It’s so nice to be seeing a film from this era of cinema again. It’s even better for me because it wasn’t even me who decided this pick, but my increasingly well trained husband. Off the bat, it’s easy to see why this film has appeared on the 1001 list. At this time in Hollywood you had a number of child stars making pictures, as was apparently the fashion of the time.
Captains Courageous is one of two films of this ilk to appear on this list, the other being It’s A Gift whose appearance is more down to it being a W.C. Fields film rather than because a literal toddler has second billing. In any event, Captains Courageous is one of the most decorated and better reviewed Hollywood films of the 1930s that featured a preteen as the lead. It is also an interesting offshoot of the swashbuckling trend that led to the earlier Best Picture win for Mutiny on the Bounty.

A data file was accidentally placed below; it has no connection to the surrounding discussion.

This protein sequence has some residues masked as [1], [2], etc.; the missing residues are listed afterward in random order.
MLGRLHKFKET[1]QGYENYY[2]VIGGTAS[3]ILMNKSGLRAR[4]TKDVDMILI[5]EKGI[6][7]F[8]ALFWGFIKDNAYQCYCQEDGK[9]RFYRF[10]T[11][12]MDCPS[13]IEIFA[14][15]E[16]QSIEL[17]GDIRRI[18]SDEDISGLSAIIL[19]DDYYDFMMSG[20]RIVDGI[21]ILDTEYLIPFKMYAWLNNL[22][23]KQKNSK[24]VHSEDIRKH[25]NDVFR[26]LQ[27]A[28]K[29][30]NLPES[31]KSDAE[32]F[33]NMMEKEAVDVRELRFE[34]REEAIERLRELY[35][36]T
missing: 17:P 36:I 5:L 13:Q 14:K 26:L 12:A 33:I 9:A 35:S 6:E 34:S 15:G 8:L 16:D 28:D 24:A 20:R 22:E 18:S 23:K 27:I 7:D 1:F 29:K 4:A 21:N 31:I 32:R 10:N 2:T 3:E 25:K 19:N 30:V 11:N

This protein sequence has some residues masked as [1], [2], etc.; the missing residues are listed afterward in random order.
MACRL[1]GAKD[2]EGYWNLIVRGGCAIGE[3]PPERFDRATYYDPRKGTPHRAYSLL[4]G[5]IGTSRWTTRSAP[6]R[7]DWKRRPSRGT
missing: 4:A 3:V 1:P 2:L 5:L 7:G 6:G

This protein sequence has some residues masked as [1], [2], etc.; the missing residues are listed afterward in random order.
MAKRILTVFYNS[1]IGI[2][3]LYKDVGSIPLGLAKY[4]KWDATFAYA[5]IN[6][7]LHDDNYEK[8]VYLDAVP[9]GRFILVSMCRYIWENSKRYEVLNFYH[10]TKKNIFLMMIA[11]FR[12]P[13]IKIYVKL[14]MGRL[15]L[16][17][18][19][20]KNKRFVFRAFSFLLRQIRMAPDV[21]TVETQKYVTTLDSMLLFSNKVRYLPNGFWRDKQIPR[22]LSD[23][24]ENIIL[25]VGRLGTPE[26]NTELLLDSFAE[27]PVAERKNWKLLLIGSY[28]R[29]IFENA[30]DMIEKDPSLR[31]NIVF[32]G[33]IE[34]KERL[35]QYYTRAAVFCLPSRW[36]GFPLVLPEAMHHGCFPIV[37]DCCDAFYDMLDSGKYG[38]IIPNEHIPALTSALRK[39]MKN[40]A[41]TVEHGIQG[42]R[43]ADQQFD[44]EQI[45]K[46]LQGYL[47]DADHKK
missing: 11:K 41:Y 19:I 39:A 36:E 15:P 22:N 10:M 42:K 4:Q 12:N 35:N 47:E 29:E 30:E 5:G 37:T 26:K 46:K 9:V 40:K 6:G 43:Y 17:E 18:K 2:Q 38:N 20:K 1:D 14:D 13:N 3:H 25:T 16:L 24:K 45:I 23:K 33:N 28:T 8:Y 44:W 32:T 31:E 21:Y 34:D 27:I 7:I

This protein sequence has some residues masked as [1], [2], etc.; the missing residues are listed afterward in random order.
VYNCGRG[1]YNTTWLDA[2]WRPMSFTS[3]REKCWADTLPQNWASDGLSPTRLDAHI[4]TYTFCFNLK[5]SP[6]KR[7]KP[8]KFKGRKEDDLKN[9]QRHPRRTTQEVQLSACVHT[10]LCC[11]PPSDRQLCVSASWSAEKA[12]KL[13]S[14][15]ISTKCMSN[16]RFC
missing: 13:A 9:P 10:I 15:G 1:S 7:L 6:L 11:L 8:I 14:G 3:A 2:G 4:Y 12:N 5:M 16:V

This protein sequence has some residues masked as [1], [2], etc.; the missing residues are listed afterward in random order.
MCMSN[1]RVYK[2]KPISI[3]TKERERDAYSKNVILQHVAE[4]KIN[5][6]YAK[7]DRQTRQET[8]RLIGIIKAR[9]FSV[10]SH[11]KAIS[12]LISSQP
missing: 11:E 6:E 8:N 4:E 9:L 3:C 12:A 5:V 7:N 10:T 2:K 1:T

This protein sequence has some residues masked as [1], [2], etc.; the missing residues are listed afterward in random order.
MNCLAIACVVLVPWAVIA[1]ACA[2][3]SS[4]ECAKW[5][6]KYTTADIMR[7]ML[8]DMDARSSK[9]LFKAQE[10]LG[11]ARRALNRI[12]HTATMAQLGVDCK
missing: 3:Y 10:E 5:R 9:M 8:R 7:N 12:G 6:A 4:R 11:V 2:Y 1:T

I am pretty much on board (nautical pun unintended) for any film with Spencer Tracy in a major role. The fact that this is the film where he won the first of his two consecutive Oscars (despite a piss poor accent) made this one of extreme interest for me. Thankfully, unlike The Hustler, I really enjoyed this one. Helped that child actor Freddie Bartholomew was excellent as the spoilt brat-turned fisherman.
The story is a pretty simple one – spoiled boy is expelled from school and, en route to Europe with his tycoon father, falls overboard and has to cope with a few months on a fishing vessel after being picked up by Spencer Tracy with a suspicious ‘Portuguese’ accent. It’s one of those classic family films from this era where lessons and humility are learned. Perfect for a slightly grey Wednesday afternoon after you’ve come home from the dentist.